By Scott Mitchell
In June of this year, I will be teaching a three-week XML for .NET course at the University of California - San Diego, University Extension. In preparing the course material, I have been examining XML and related technologies quite a bit lately.
One related XML technology that is quite useful for Web developers like myself is XSLT, which stands for eXtensible Stylesheet Language - Transformation. XSLT is an XML-formatted syntax that translates XML data from one format to another. For example, you might have an XML file on your Web server that contains a list of popular books on ASP.NET. This XML file might contain the following structure:
This data is ugly. Perhaps you want to display it in an HTML
<table>. Enter XSLT!
To display this information you could create an XSLT file that specifies how this data should be transformed
into HTML content. This article does not go into the details of XSLT - for basic information on XSLT
be sure to check out the recent FAQ, What is XSLT and
how does it relate to XML?, as well as the XSL Tutorials on
|Applying XSLT to an XML Document|
|There are a number of ways you can apply an XSLT stylesheet to XML data. This can be done on the client-side (if the user is visiting the page with a browser that supports such functionality), or on the server-side. With ASP.NET it is painfully easy to display formatted XML through the use of the XML Web control. For more information on displaying XSLT-formatted XML through an ASP.NET Web page, be sure to check out: FAQ: How can I display XSL-formatted XML data in an ASP.NET Web page?|
Displaying an XML Document with an Arbitrary Depth
XML is great at modeling hierarchical data in an easy-to-read fashion. For example, in the ASP.NET books XML example we just examined, by glancing at the XML content you can quickly deduce that each
element has an arbitrary number of
<book> children elements. Similarly, each
<book> element has three child elements:
<year>. And, finally, each
<authors> element has an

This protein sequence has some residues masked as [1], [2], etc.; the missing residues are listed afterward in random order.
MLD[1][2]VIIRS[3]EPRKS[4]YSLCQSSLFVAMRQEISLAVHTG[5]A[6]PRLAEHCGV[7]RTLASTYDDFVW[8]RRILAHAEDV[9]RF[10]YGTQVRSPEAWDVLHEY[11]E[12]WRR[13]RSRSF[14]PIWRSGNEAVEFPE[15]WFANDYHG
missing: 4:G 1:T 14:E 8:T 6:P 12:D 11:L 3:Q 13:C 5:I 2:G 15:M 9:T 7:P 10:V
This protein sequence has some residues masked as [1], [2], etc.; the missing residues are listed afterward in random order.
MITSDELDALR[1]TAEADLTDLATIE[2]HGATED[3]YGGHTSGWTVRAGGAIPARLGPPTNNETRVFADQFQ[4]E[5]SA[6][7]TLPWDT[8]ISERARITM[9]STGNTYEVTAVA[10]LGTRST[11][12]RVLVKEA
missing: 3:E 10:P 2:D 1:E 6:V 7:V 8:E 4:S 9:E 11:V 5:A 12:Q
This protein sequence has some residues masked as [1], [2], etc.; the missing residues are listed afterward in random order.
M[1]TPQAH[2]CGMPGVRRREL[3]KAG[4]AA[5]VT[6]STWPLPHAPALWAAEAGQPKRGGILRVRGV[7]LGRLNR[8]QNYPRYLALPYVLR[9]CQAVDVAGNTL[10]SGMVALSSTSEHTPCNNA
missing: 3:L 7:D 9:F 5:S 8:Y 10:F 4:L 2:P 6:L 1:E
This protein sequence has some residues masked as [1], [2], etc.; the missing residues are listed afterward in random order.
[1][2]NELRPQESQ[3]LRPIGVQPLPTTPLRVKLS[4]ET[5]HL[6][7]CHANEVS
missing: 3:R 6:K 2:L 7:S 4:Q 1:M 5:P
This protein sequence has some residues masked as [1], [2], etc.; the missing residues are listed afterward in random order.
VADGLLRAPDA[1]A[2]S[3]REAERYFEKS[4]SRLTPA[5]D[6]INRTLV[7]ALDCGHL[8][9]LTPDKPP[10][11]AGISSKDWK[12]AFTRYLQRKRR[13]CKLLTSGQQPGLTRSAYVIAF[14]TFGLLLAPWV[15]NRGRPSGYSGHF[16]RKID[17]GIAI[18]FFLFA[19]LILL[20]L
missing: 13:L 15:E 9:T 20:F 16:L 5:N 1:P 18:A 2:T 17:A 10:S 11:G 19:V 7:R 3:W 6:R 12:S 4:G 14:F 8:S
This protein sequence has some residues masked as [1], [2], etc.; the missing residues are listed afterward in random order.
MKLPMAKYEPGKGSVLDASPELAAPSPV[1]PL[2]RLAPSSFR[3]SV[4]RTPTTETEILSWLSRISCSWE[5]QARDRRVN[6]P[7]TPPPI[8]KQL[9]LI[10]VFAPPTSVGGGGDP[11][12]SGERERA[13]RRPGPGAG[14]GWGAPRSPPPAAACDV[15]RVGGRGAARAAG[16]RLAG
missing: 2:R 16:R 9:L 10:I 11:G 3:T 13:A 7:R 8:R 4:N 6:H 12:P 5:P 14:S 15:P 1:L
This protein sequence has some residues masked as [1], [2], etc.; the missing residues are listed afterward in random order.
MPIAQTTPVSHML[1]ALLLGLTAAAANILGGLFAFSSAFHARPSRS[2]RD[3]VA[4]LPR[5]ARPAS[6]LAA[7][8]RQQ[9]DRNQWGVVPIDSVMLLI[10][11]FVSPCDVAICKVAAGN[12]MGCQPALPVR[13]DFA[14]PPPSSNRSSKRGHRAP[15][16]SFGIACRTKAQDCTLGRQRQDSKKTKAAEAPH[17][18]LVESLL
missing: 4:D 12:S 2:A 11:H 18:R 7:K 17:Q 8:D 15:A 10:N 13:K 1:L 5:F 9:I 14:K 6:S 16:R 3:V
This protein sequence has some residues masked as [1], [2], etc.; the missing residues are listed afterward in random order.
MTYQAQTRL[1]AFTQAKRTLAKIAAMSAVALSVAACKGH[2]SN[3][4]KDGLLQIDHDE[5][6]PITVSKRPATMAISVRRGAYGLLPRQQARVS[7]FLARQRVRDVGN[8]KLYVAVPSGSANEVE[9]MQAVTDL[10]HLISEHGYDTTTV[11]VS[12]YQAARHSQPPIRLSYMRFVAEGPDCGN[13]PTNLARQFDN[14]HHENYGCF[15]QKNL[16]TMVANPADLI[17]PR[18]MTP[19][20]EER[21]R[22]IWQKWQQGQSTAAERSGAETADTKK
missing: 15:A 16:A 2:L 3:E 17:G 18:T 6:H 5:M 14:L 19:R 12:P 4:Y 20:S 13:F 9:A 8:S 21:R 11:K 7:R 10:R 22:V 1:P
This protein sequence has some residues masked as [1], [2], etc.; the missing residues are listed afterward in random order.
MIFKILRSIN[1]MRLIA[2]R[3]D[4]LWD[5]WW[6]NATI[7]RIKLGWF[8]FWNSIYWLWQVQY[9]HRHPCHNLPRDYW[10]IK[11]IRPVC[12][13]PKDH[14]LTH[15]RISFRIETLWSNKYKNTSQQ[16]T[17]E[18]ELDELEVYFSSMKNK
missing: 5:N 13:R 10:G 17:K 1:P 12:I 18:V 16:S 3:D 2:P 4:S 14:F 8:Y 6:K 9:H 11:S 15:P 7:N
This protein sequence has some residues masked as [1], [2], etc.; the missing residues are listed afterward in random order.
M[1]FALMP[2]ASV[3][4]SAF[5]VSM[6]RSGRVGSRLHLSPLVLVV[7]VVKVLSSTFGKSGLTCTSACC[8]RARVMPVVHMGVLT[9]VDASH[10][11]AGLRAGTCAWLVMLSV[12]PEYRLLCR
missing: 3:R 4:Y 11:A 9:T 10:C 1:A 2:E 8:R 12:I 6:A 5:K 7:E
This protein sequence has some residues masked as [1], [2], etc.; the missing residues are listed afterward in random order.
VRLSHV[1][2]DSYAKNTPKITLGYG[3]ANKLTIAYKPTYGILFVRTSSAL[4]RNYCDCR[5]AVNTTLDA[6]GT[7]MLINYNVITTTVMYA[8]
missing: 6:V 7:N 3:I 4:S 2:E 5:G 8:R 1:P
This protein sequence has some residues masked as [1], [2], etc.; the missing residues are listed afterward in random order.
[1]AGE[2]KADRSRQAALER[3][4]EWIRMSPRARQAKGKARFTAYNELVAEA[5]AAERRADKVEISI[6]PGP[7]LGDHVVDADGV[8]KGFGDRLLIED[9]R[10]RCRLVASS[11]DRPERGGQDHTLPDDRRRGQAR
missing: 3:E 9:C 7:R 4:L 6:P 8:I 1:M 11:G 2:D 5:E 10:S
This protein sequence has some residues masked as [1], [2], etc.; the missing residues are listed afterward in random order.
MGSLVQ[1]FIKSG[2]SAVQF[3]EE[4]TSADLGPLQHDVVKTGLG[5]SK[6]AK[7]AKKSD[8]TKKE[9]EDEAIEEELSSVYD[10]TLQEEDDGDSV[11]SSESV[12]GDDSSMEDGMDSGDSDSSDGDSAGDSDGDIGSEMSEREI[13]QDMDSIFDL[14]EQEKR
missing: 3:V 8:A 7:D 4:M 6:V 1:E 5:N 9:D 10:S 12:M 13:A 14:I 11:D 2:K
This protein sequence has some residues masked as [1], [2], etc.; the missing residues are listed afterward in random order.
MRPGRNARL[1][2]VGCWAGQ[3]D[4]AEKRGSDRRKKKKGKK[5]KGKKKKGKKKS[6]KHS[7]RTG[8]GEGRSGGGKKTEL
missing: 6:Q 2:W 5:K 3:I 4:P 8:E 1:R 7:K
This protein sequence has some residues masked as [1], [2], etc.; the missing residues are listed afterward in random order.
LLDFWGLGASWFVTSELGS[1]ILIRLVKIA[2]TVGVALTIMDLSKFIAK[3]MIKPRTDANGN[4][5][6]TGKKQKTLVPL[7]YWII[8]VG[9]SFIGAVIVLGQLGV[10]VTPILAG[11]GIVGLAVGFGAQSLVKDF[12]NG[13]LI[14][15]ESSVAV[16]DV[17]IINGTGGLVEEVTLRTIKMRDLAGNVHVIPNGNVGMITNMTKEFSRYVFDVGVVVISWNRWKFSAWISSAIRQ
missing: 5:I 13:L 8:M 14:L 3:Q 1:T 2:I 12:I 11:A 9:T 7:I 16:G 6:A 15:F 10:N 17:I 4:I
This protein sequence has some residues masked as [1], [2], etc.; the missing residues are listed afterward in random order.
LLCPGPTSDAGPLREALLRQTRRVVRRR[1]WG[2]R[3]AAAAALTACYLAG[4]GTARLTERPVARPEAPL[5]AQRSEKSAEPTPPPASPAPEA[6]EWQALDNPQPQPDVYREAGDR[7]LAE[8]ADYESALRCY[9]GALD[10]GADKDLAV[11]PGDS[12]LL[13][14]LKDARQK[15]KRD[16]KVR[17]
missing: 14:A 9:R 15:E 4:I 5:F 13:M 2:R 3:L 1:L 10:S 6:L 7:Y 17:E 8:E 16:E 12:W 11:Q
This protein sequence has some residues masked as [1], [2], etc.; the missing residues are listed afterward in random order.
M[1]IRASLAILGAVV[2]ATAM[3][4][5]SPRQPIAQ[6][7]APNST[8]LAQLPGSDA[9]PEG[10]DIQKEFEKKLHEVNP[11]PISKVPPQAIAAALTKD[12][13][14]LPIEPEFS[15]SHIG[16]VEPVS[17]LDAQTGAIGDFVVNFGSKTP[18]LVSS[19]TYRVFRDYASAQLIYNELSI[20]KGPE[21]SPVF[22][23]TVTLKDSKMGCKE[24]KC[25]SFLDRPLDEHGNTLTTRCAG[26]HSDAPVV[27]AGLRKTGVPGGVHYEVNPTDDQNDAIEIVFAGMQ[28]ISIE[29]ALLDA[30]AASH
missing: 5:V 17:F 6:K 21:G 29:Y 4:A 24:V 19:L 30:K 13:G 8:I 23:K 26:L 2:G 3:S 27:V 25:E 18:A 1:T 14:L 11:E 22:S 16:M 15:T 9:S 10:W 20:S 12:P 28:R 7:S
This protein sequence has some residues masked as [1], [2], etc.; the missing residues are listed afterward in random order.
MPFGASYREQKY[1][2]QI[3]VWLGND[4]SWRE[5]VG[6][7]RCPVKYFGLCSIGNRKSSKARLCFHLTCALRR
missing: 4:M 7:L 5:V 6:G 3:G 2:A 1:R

arbitrary number of
<author> child elements.
If you know the depth of your XML document's hierarchy, then it is fairly straightforward to create an XSLT file that will display all of the XML data grouped by each element level. That is, in this live demo, you can see how an XSLT file can be used to group each book, and then to group the authors of each book. This can all be done with a fairly simple and straightforward XSLT file.
However, what if your XML file has an arbitrary hierarchical depth? For example, imagine an XML document that has information about a filesystem. This XML document might contain the following content:
As you can hopefully ascertain from the XML document's content, there can be
elements up to an arbitrary depth. Furthermore, in each
<folder> there can be an
arbitrary number of
Now, the question we are faced with is this: How can we display the above XML data in an HTML Web page so that it appears in the following format?
- Program Files
- Visual Studio .NET
- Microsoft Office
An ugly way to handle cases where there is some upper-limit on the folder depths
is to create just a ton of
<xsl:for-each ...> elements, like so:
Note that here we hard-coded in
<xsl:for-each> elements to accomodate for up to
three levels of folder hierarchy. Of course, this idea could be extended to any set level of
depth, but it is hard to read, verbose, and will not display any folders or files that are beyond that
set level of hierarchy depth.
There is a better way, as we'll see in Part 2, one that is much more concise and will display data for a completely arbitrary depth.